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Measuring Exposure to Vehicle Accident Risk Using the American Time Use Survey. Lee Giesbrecht and Jonaki Bose Bureau of Transportation Statistics RITA, U.S. DOT. What Do We Mean by Exposure. Exposure measures form the denominator of accident rates

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Measuring exposure to vehicle accident risk using the american time use survey l.jpg

Measuring Exposure to Vehicle Accident Risk Using the American Time Use Survey

Lee Giesbrecht and Jonaki Bose

Bureau of Transportation Statistics

RITA, U.S. DOT

TRB 2007 Annual Meeting – Travel Survey Methods Committee Meeting


What do we mean by exposure l.jpg
What Do We Mean by American Time Use SurveyExposure

  • Exposure measures form the denominator of accident rates

  • Defining the numerator may be simpler – number of accidents, fatalities, injuries

  • However, defining exposure or the opportunity to be involved in any of the numerator incidents is not that clear cut – using total population counts is obviously a poor choice

TRB 2007 Annual Meeting – Travel Survey Methods Committee Meeting


Defining exposure l.jpg
Defining Exposure American Time Use Survey

  • Vehicle miles traveled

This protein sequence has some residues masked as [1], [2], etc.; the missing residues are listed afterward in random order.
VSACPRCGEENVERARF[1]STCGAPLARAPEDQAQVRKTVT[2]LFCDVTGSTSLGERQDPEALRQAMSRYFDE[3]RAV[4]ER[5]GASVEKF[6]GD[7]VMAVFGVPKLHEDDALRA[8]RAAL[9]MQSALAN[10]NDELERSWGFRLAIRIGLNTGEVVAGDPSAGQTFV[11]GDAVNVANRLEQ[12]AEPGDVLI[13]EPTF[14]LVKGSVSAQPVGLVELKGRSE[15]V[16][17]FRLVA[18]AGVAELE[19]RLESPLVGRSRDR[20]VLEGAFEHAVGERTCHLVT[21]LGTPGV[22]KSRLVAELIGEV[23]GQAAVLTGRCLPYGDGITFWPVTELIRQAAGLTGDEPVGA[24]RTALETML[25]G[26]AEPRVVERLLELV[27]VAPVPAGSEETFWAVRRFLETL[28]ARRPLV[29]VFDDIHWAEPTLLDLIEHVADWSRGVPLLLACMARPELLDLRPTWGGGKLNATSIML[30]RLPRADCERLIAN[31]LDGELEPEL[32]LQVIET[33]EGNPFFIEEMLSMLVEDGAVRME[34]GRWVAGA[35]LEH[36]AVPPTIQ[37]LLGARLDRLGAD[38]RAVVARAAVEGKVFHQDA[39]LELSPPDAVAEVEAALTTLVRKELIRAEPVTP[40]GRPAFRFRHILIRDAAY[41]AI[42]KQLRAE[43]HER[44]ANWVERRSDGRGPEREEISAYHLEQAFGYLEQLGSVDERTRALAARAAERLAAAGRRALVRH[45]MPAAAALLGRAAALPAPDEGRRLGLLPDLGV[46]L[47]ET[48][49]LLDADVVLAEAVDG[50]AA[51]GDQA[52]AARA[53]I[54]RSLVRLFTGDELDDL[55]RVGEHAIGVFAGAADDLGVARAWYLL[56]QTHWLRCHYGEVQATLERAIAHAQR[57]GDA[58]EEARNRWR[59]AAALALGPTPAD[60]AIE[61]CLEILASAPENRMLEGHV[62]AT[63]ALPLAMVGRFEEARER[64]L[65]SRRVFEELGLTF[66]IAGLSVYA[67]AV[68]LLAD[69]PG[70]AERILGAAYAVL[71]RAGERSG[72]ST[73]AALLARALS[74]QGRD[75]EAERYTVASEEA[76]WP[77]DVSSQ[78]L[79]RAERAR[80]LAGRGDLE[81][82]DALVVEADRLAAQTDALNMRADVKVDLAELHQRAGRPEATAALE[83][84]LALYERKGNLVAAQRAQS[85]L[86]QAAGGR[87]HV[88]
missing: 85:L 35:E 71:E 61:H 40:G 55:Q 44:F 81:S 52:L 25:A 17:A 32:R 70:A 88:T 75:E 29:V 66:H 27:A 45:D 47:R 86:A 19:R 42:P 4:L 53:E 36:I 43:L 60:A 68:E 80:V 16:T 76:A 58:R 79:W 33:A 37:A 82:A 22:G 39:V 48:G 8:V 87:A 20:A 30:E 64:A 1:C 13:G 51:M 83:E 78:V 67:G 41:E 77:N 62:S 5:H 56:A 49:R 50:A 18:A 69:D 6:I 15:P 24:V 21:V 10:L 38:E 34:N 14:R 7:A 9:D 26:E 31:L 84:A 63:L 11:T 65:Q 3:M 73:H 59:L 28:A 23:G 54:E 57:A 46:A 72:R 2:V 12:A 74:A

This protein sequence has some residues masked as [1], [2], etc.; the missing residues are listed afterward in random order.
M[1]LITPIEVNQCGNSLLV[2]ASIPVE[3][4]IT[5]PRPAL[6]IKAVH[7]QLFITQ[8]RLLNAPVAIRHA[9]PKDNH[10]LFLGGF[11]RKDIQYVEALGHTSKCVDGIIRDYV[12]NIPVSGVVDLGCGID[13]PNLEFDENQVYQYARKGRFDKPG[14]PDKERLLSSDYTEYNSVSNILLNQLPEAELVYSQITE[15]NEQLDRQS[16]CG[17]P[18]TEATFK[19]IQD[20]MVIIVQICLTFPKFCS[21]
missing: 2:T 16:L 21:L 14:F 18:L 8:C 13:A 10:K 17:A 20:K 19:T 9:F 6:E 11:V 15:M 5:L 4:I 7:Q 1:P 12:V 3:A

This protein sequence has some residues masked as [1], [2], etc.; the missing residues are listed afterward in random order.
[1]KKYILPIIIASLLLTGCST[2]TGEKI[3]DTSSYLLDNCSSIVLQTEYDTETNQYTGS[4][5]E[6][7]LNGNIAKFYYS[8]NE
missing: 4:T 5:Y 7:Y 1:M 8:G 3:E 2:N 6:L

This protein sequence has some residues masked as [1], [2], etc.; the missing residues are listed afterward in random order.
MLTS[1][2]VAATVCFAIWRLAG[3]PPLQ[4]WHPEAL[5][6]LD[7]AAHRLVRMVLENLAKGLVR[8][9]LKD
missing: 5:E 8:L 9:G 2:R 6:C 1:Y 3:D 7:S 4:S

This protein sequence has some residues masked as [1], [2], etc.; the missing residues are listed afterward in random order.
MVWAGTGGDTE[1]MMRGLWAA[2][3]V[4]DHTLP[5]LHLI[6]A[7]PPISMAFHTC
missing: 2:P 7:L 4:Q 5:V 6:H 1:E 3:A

• Numbers of registered drivers

  • Numbers of registered vehicles

  • Time spent on roadways/outdoors

TRB 2007 Annual Meeting – Travel Survey Methods Committee Meeting


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Why Bother with the Denominator? American Time Use Survey

  • Better understanding of the nature of accidents

    • Are there variations in accident rates of different subgroups?

    • Are there interactions between subgroup status and factors such as time of day, type of vehicle, urbanicity, etc.

  • For example even though there are similar numbers of men and women in the population, men tend to drive longer and further, thus increasing their potential exposure

TRB 2007 Annual Meeting – Travel Survey Methods Committee Meeting


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Literature American Time Use Survey

  • Travel survey data has been explored as a denominator measure

    • Data on miles traveled used in New Zealand and Australia to compute crash rates

    • Data on miles traveled and travel times used in Canada to compute average speeds for subgroups

  • Miles traveled from the NHTS and its predecessors has also been explored

TRB 2007 Annual Meeting – Travel Survey Methods Committee Meeting


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Combination of Two Previous Studies American Time Use Survey

  • Bose, J. and J. Sharp. “Measurement of Travel Behavior in a Trip-Based Survey Versus a Time Use Survey: A Comparative Analysis of Travel Estimates Using the 2001 National Household Travel Survey and the 2003 American Time Use Survey”. Presented at the American Time Use Survey Early Results Conference, December 8-9, 2005.

  • Giesbrecht, L., J. Bose, and M. P. Cohen. “Developing Exposure Measures to Evaluate Vehicle Accident Risk”. Proceedings from the Survey Research Methods Section, American Statistical Association, 2005.